The album closes with the title track “Requiem”. It’s experimental (squeaks and squeals, reverbed drums, samples of guitar) and really quite interesting. It builds and builds towards the end, and closes with a picked guitar arpeggio (is there any other kind?) that is reminiscent of the intro to Slayer’s “Seasons in the abyss”. It is quite emotive and very atmospheric.

Conclusion

All in all a great album by all accounts. While the banjo and bluegrass-style portions don’t exactly float my boat I can forgive John 5 for these. They reflect his style and his interests (rather than mine), and they are neither indulgent nor played to death. Besides they often inspire the following track, giving a more coherent and interdependent feel to the album. There is always plenty more to interest the listener. And this listener in particular. Good stuff!

Review score: 90%

Video

[youtube https://www.youtube.com/watch?v=W-_44zgIK1g]

Russian Circles—Station (2008)

Russian Circles—Stations (2008)

Russian Circles—Stations (2008)

Details

Recorded at Studio Litho in Seattle, Washington in December 2007. Produced, engineered and mixed by Matt Bayles. Mastered by Ed Brooks at RFI. Management: Cathy Pellow and Sargent House. Released on Suicide Squeeze Records.

http://russiancirclesband.com/

Band

  • Mike Sullivan—Guitar
  • Dave Turncrantz—Drums
  • Brian Cook—Bass

Additional musicians

  • Morgan Henderson—Double bass
  • Matt Bayles—Keyboards and organ

Tracks

  1. Campaign
  2. Harper Lewis
  3. Station
  4. Verses
  5. Youngblood
  6. Xavii

Review

Looking at my music collection, in light of listening to this CD, I realise that I have very few instrumental records: the most obvious being Joe Satriani and Steve Vai, Shutter and the occasional track from other albums. Perhaps I ought to make a compilation of all my instrumental tracks and report back with a list, as a comment. My point, though, is that I don’t have too many bands in my collection to compare this to.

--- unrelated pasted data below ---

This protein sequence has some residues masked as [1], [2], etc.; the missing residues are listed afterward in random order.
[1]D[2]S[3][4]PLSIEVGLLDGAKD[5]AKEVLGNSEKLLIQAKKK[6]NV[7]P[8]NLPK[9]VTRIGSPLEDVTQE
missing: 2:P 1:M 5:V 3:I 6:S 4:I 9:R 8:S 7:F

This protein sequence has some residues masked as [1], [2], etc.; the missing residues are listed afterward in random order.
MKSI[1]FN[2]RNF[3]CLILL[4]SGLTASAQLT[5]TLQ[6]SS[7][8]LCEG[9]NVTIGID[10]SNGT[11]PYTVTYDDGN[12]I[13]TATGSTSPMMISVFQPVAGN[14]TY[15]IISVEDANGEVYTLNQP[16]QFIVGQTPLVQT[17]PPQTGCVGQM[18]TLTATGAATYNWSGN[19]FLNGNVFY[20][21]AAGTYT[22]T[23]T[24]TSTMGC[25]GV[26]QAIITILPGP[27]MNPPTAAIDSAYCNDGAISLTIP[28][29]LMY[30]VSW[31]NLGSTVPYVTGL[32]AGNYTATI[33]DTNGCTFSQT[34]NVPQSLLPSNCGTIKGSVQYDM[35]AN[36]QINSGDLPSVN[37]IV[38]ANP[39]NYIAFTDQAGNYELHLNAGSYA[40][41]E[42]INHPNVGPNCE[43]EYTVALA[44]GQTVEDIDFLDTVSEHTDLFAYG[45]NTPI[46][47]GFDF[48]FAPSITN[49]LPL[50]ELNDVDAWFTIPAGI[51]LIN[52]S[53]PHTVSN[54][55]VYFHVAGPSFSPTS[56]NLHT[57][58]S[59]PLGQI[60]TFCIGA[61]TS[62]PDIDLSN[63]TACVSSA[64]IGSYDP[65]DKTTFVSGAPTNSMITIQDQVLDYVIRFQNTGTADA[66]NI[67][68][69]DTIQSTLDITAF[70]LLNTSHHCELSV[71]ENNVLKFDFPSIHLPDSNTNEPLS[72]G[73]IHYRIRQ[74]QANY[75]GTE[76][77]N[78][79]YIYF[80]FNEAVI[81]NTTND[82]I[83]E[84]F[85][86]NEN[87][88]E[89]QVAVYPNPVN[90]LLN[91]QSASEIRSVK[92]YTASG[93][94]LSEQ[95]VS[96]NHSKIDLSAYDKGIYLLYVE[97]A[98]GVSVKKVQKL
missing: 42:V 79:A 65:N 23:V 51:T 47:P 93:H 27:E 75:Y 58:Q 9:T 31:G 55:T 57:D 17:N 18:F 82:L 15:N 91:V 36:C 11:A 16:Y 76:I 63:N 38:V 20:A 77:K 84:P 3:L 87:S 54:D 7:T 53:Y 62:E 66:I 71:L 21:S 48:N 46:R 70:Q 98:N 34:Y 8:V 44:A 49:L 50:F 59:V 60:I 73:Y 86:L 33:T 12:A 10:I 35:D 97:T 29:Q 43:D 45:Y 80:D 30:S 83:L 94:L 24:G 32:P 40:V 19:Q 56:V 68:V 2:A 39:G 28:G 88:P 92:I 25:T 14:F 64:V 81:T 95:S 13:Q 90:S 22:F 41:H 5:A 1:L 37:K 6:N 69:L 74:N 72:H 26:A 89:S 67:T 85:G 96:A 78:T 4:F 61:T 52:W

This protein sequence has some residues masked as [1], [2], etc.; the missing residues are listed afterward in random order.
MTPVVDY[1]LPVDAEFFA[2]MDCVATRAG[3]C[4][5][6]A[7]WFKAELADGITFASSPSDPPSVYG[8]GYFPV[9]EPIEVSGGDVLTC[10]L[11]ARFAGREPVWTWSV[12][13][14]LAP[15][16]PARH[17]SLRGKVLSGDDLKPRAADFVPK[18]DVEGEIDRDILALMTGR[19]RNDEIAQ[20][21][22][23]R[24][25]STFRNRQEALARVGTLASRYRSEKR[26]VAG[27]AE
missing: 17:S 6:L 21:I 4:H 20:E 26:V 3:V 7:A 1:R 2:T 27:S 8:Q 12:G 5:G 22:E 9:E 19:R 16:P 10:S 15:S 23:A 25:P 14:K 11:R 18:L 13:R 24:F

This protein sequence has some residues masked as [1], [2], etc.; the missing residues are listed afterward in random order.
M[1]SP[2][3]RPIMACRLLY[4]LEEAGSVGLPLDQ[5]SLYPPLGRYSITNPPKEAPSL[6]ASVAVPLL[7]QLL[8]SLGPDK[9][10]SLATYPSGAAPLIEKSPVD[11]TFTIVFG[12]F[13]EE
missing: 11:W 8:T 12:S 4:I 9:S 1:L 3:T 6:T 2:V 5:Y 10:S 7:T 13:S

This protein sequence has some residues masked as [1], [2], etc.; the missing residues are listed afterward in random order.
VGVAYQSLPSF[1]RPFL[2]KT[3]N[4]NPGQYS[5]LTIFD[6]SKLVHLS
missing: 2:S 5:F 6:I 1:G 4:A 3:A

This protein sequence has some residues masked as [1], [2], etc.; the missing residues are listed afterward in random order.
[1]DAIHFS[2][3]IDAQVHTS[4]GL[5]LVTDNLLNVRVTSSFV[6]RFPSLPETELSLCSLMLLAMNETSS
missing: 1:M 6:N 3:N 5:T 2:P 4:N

I had two immediate thoughts when I first listened to this album. One was that I loved it; the second was that it reminded me of ShutterAmplifier and Jesu. With comparisons like those how can you possibly go wrong?

One of the great things about progressive albums is that the songs are longer than most, so even though there are only six tracks on this LP it still clocks in at a very reasonable 43 minutes 23 seconds.

The album starts quietly, like a single note fluctuating in the darkness, joined by an arpeggio that weaves itself around the tone. It sounds like the dawn, like an album waking up. It’s quite beautiful. And then only two and half minutes after the main song has begun it ends. “Campaign” creeps up on you, wows you, and then disappears again into the darkness.

“Harper Lewis” opens with the kind of drum pattern and tone that makes me long to be a drummer. Joined after forty seconds my the kind of bass ‘bounce’ that takes me back to performing on stage with a few bands and why I loved, loved, loved playing the bass: a simple, understated but highly effective bass line.